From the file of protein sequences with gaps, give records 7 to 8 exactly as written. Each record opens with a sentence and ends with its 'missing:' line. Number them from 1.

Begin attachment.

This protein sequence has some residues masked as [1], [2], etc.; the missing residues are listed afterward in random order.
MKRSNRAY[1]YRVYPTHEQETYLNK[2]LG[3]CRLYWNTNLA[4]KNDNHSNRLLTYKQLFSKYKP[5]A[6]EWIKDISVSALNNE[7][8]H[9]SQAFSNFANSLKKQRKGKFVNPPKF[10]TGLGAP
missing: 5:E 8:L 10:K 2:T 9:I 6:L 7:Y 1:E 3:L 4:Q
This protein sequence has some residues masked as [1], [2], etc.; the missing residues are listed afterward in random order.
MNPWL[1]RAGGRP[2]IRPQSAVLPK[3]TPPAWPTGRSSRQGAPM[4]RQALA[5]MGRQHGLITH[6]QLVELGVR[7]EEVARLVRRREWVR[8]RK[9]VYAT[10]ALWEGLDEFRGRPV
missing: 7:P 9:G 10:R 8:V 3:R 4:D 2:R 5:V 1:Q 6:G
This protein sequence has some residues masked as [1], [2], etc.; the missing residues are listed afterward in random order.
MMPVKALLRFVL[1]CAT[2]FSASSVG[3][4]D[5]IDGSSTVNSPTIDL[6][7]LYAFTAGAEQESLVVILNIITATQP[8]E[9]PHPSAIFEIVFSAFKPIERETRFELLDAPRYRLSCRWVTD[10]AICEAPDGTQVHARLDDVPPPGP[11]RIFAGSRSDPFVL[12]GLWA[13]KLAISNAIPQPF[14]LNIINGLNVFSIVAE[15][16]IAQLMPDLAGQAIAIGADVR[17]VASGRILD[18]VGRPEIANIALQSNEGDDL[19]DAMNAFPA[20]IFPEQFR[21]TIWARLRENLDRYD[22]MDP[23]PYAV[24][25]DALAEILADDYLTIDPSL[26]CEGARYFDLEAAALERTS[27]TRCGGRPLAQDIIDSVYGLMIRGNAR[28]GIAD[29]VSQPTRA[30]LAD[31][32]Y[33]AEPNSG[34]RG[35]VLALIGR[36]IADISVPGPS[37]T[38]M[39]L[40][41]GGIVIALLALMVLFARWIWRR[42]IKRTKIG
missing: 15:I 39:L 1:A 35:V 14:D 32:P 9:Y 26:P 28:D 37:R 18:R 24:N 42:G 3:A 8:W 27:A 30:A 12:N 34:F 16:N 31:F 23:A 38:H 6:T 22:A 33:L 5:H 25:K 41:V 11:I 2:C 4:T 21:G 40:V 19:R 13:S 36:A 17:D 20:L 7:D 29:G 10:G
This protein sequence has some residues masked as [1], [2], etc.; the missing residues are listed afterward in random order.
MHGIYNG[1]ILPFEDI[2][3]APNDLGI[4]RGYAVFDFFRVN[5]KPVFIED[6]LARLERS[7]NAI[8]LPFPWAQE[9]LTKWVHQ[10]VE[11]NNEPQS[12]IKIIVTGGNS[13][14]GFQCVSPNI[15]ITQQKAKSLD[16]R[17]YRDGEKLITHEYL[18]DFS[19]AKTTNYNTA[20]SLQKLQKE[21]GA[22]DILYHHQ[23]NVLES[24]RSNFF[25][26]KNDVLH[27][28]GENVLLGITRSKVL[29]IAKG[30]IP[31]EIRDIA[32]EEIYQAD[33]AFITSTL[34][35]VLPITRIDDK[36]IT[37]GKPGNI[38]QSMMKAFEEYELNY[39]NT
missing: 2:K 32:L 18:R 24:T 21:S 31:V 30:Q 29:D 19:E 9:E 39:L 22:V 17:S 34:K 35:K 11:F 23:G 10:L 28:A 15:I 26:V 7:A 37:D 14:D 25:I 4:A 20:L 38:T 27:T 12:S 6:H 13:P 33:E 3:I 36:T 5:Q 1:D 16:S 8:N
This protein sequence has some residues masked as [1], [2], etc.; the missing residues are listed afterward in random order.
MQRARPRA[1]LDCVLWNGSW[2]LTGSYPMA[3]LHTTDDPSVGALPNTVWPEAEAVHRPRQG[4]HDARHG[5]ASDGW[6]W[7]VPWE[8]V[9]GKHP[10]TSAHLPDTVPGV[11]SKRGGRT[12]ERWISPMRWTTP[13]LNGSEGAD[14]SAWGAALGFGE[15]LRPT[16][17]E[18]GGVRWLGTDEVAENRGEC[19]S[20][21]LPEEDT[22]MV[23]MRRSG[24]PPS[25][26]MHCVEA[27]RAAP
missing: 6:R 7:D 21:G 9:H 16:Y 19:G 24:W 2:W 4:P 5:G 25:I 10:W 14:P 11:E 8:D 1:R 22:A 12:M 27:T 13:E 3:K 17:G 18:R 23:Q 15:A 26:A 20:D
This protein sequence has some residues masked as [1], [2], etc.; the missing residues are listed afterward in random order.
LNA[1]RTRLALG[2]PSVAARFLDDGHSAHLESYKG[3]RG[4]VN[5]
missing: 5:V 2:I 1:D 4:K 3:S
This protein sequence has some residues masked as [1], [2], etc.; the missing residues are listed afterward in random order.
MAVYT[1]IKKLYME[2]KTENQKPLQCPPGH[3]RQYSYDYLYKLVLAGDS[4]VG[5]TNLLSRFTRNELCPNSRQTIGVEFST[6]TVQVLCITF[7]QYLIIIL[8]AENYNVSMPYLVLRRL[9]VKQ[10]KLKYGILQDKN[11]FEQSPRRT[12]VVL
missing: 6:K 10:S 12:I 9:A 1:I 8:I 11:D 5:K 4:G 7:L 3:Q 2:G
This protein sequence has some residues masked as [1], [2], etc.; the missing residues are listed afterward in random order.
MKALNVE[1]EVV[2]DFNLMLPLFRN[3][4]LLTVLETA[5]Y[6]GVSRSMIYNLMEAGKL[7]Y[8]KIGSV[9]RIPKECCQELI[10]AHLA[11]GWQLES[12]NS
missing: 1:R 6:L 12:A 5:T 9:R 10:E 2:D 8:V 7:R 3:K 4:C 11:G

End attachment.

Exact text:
This protein sequence has some residues masked as [1], [2], etc.; the missing residues are listed afterward in random order.
MAVYT[1]IKKLYME[2]KTENQKPLQCPPGH[3]RQYSYDYLYKLVLAGDS[4]VG[5]TNLLSRFTRNELCPNSRQTIGVEFST[6]TVQVLCITF[7]QYLIIIL[8]AENYNVSMPYLVLRRL[9]VKQ[10]KLKYGILQDKN[11]FEQSPRRT[12]VVL
missing: 6:K 10:S 12:I 9:A 1:I 8:I 11:D 5:K 4:G 7:L 3:Q 2:G
This protein sequence has some residues masked as [1], [2], etc.; the missing residues are listed afterward in random order.
MKALNVE[1]EVV[2]DFNLMLPLFRN[3][4]LLTVLETA[5]Y[6]GVSRSMIYNLMEAGKL[7]Y[8]KIGSV[9]RIPKECCQELI[10]AHLA[11]GWQLES[12]NS
missing: 1:R 6:L 12:A 5:T 9:R 10:E 2:D 8:V 7:R 3:K 4:C 11:G